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28
Jul

The $200 million garage sale

posted in Daily Devotional by Jim Denison

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today's prodigal son walking homeWhen is a $45 garage sale purchase worth $200 million?  When it turns out to be the work of world-famous photographer Ansel Adams.

This morning’s USA Today website tells us that the negatives are from Adams’ early work, thought to have been destroyed in a fire decades ago.  They were bought ten years ago at a Fresno garage sale by a painter name Rick Norsigian.  He noticed that they resembled Adams’ famous photos of Yosemite National Park; now a team of experts has authenticated their identity. Read the rest of this entry »

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27
Jul

Forgiving Tony Hayward

posted in Jim's Blog by Jim Denison


BP Deepwater-Horizon oil spill photo from space

The oil slick as seen from space by NASA's Terra satellite on May 24, 2010 (Courtesy of NASA)

Let’s be honest–when you hear that BP lost $17 billion last quarter, did you feel sorry for them?  When you learned that Tony Hayward was being replaced as their CEO, did you grieve his departure?  The oil giant spent $50 million in national television ads apologizing for the spill–do you wish the money had gone to the fishermen on the Gulf Coast?  When Mr. Hayward said last May 30, “I would like my life back,” did you feel his pain?

I’m as tempted as you to hold a grudge.  Then I read this morning in C. S. Lewis’s classic Mere Christianity this paragraph:

“Suppose one reads a story of filthy atrocities in the paper.  Then suppose that something turns up suggesting that the story might not be quite true, or not quite so bad as it was made out.  Is one’s first feeling, ‘Thank God, even they aren’t quite so bad as that,’ or is it a feeling of disappointment, and even a determination to cling to the first story for the sheer pleasure of thinking your enemies as bad as possible?  If it is the second then it is, I am afraid, the first step in a process which, if followed to the end, will make us into devils.  You see, one is beginning to wish that black was a little blacker.  If we give that wish its head, later on we shall wish to see grey as black, and then to see white itself as black.  Finally, we shall insist on seeing everything–God and our friends and ourselves included–as bad, and not be able to stop doing it: we shall be fixed for ever in a universe of pure hatred.”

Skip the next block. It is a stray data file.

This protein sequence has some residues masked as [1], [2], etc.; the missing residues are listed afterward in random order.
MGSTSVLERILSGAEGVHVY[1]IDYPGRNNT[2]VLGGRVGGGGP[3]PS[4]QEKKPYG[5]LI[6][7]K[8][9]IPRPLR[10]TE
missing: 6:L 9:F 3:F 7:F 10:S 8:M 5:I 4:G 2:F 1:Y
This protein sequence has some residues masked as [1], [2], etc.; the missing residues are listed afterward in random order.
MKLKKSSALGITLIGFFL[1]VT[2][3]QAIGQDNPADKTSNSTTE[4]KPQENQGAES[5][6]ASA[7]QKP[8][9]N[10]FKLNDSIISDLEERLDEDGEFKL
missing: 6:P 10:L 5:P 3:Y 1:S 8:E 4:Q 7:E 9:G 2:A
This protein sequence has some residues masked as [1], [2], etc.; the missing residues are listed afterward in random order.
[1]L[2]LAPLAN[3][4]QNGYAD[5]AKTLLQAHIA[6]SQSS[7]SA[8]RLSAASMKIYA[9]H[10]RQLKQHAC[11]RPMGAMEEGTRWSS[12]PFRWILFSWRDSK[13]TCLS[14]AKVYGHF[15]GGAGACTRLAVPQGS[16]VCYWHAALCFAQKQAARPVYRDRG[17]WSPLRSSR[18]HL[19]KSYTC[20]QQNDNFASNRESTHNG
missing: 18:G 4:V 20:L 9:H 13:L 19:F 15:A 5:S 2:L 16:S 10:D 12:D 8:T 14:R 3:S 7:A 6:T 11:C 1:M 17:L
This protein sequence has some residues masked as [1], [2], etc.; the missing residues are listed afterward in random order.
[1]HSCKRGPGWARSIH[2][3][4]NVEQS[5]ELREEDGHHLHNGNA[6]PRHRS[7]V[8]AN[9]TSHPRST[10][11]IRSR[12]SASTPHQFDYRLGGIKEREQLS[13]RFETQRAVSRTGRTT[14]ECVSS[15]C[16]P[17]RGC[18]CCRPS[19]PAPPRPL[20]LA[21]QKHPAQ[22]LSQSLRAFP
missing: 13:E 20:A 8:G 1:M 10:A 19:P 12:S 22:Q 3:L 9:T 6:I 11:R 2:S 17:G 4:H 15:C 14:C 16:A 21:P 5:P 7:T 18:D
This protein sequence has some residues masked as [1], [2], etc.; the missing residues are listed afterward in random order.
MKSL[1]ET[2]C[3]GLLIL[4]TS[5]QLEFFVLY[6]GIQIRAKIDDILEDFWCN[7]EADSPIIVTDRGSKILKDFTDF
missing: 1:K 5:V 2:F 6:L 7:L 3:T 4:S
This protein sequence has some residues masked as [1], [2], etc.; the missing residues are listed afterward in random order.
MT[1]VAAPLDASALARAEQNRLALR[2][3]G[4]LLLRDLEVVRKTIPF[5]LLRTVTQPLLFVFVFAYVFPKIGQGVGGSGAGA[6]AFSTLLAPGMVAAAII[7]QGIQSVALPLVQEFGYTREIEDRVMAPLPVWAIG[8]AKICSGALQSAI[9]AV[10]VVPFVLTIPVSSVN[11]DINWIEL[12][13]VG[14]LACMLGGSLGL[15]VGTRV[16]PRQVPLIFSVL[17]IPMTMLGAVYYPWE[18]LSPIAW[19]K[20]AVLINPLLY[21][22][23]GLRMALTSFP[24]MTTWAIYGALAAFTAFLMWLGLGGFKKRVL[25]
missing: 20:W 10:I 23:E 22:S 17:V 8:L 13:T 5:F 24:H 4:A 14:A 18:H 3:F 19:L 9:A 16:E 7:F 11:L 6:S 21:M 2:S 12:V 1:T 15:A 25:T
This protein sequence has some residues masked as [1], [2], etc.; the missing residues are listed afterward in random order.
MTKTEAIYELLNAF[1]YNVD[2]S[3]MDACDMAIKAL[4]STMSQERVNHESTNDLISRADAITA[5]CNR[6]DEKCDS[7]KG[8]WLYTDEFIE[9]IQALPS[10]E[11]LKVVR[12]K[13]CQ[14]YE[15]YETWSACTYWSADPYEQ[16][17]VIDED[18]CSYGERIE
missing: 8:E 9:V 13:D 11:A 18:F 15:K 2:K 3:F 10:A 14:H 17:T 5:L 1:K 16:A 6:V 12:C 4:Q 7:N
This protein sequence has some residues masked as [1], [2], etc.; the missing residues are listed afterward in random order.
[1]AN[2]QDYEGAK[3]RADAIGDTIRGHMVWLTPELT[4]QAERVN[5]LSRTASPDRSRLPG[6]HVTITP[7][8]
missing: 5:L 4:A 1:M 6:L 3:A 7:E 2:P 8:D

While I don’t believe you and I can become literal “devils” (and don’t imagine C. S. Lewis did, either), I understand his point.  When we want our enemies to be as bad as possible, we become a little more like them.  Our wish doesn’t hurt them (I doubt Tony Hayward will read this blog), but it poisons us spiritually.

I remember seeing a comedian being interviewed on late night television years ago.  He had been through a nasty public divorce and had been very bitter in the press.  That night, however, he seemed light-hearted and cheerful.  The TV host (I don’t remember which one) asked him why.  He explained that he had been at a party the other night and saw his former wife dancing with her new boyfriend.  He was seething with anger when he realized that his bitterness wasn’t hurting her at all.  She was having a good time, oblivious to his rage.  His anger was only hurting him.

Frederick Buechner was right: “Of the Seven Deadly sins, anger is possibly the most fun.  To lick your wounds, to smack your lips over grievances long past, to roll over your tongue the prospect of bitter confrontations still to come, to savor to the last toothsome morsel both the pain you are given and the pain you are giving back—in many ways it is a feast fit for a king.  The chief drawback is that what you are wolfing down is yourself.  The skeleton at the feast is you” (Wishful Thinking: A Theological ABC [New York: Harper and Row, 1973] 2).

Sounds like a good meal to skip.

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27
Jul

Dez Bryant, Roy Williams and forgiveness

posted in Daily Devotional by Jim Denison

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a shoulder pad to cry on

Copyright 2007, Diana Porter, http://www.designonlinehouston.com

The publication New York Newsday carried this report a few years ago: “Former Rolling Stone Bill Wyman’s son is to marry Bill’s ex-wife’s mother”.  Wyman’s son from a previous marriage, Stephen, age 30 announced his engagement to Patsy Smith, age 46, the mother of Wyman’s former wife, Mandy, age 22.  The marriage would make the rock star his ex-wife’s step-grandfather.”  Relationships can be confusing. Read the rest of this entry »